Activist for ethnic and intellectual diversity, author, and attorney Lawrence Otis Graham was born December 25, 1961, in New York City, New York to Richard C. Graham, a real estate developer, and Betty J. Graham, a social worker.
He and his brother, Richard, were reared in Mount Vernon and later in White Plains, New York. As a child, Graham first experienced bigotry in 1972, when a white parent removed her child from a pool he waded in. An excellent student and tennis team member, Graham graduated from White Plains High School in 1979. At Princeton University he earned an English B.A. in 1983 and a Harvard Law School J.D. in 1988.
Graham met Detroit, Michigan native Pamela Thomas at Harvard where she graduated Phi Beta Kappa and magna cum laude in 1985 with a B.A. in Economics. At St. Thomas Episcopal Church in New York City they married on February 15, 1992 and later had children Gordon, Harrison, and Lindsey.
Employed by prestigious law firms, including New York City’s Weil, Gotshal & Manges and Cuddy & Feder, Graham had a personal connection with the latter from his youth as a family friend.
Despite his academic and professional credentials, Graham in 1991 took a job earning minimum wage as a busboy to examine systemic racism in the predominantly white Greenwich Country Club. This experiment led to his career explaining racism in upper-class settings. Eventually he left the law profession to become a full-time writer which allowed him to examine this continuing problem despite widespread claims of racial progress. Throughout the rest of his career Graham studied the impact of race on social class identity and its subsequent divisions within the African American community regardless of individual achievement and wealth.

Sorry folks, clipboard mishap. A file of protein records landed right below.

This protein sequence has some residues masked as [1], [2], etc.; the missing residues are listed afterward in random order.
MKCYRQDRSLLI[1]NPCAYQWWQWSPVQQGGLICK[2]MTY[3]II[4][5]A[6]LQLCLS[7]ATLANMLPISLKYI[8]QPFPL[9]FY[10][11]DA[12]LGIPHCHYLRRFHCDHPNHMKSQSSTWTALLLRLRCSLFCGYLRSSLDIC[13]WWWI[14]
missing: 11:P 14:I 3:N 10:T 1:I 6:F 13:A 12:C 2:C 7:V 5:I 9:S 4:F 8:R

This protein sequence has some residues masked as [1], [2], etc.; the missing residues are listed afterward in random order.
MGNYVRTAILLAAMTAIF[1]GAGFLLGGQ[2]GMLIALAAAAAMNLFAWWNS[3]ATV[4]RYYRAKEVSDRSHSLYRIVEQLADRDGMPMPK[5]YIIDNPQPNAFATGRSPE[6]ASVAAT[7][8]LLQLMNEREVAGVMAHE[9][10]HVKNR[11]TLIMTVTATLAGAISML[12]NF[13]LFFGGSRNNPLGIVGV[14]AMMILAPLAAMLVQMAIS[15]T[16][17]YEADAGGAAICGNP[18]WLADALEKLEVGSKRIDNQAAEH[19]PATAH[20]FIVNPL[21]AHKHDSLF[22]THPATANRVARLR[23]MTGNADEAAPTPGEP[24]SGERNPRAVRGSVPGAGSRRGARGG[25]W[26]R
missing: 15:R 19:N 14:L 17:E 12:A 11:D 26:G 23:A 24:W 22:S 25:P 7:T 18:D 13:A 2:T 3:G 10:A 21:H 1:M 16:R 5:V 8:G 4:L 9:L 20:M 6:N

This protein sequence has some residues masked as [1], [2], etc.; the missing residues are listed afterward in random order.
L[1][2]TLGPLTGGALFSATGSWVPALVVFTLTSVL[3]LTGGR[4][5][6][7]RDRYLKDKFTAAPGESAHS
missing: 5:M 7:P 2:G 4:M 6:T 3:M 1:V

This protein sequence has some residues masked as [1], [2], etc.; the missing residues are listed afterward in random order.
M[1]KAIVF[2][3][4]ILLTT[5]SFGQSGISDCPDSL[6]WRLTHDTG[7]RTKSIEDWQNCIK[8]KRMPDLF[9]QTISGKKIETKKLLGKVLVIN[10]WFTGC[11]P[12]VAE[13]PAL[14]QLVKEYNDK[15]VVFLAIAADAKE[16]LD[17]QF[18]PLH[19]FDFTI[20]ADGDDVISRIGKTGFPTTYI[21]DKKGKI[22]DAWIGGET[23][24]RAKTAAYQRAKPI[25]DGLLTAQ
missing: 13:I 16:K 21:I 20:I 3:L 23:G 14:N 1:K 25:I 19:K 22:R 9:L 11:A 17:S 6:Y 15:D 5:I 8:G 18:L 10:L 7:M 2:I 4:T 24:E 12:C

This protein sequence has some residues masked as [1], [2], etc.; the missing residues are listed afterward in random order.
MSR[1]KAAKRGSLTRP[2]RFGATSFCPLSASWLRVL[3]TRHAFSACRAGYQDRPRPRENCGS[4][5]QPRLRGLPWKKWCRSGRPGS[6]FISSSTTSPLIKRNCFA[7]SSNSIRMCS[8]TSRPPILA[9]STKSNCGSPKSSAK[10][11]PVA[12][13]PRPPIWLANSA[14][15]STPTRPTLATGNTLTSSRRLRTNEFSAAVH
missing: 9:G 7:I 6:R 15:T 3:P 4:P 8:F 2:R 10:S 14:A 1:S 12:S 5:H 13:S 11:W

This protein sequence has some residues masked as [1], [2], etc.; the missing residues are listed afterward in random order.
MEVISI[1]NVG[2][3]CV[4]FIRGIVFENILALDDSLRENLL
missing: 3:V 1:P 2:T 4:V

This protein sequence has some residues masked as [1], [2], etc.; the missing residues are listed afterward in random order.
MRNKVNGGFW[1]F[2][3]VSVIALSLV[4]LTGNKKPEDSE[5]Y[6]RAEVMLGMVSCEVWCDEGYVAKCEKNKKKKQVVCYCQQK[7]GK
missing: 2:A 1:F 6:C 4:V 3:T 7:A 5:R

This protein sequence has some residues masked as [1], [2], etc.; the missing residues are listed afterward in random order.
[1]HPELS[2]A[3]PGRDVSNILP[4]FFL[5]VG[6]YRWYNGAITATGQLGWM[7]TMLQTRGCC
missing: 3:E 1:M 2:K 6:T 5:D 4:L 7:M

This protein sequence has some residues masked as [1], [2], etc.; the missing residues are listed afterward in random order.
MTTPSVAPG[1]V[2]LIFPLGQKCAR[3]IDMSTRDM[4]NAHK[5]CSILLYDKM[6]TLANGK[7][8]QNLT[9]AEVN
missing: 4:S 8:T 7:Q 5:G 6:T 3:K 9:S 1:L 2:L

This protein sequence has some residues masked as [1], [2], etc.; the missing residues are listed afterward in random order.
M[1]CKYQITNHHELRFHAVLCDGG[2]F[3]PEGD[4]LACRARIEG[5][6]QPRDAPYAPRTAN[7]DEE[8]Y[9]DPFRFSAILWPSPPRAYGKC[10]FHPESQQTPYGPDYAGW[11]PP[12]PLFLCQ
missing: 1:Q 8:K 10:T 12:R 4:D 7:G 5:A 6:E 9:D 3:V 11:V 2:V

Graham authored 14 books, including Proversity, A Member of the Club: Reflections on Life in a Racially Polarized World (1996), Our Kind of People: Inside America’s Black Upper Class (1999), a New York Times best-seller, and The Senator and the Socialite: The True Story of America’s First Black Dynasty (2007).
Our Kind of People proved to be Graham’s most important and enduring work. In 2019, C-SPAN2’s Book TV showcased it to commemorate the 20th anniversary publication. Too, Fox-TV planned a primetime drama series around the book. Graham was also a political commentator for multiple media outlets and a contributing editor for Reader’s Digest.
Graham served on various boards such as Westchester County, New York’s Holocaust Commission, Police Board, and Red Cross; SUNY Purchase College Foundation, University of Pennsylvania School of Veterinary Medicine, American Theatre Wing, Eaglebrook School, and the Horace Mann School.
A member of Sigma Pi Phi Fraternity, the oldest African American fraternity, Lawrence Otis Graham died at 59 in Chappaqua, New York on February 19, 2021 of an unknown cause.